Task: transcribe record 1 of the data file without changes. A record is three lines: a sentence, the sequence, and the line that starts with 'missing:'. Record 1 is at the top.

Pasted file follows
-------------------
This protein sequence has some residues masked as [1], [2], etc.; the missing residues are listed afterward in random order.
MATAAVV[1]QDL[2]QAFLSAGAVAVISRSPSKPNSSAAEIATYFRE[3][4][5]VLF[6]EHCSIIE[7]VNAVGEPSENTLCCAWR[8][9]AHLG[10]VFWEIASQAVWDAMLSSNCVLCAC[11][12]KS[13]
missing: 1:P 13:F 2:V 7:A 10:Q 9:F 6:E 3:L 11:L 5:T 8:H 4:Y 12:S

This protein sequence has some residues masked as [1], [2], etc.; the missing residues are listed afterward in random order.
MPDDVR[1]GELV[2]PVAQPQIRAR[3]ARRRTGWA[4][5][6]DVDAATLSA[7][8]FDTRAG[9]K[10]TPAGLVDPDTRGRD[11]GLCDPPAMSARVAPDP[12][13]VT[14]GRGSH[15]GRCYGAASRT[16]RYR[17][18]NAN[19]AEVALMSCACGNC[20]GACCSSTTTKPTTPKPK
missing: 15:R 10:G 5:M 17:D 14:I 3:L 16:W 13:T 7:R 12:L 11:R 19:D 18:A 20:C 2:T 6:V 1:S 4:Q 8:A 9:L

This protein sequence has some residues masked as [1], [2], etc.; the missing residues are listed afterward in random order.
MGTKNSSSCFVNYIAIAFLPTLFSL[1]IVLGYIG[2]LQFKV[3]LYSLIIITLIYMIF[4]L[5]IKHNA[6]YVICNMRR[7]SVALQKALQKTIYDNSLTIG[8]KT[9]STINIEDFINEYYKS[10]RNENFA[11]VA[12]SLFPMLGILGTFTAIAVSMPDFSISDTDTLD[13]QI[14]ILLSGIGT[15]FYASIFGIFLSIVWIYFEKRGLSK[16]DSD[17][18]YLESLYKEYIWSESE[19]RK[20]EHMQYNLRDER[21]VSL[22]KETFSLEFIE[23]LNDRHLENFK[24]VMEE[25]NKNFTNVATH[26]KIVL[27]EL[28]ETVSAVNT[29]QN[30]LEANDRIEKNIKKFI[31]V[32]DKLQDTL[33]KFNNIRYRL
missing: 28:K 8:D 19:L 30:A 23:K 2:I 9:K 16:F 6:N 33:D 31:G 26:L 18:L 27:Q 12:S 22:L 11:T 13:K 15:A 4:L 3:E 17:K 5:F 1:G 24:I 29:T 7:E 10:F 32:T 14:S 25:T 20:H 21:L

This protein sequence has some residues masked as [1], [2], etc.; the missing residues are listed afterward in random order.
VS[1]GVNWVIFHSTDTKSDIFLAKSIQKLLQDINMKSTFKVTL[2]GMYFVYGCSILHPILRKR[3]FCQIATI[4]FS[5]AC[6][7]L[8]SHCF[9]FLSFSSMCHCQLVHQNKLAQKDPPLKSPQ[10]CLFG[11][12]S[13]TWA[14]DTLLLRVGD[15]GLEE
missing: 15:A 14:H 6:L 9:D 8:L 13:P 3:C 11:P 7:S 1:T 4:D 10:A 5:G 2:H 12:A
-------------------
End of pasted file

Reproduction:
This protein sequence has some residues masked as [1], [2], etc.; the missing residues are listed afterward in random order.
MATAAVV[1]QDL[2]QAFLSAGAVAVISRSPSKPNSSAAEIATYFRE[3][4][5]VLF[6]EHCSIIE[7]VNAVGEPSENTLCCAWR[8][9]AHLG[10]VFWEIASQAVWDAMLSSNCVLCAC[11][12]KS[13]
missing: 1:P 13:F 2:V 7:A 10:Q 9:F 6:E 3:L 11:L 5:T 8:H 4:Y 12:S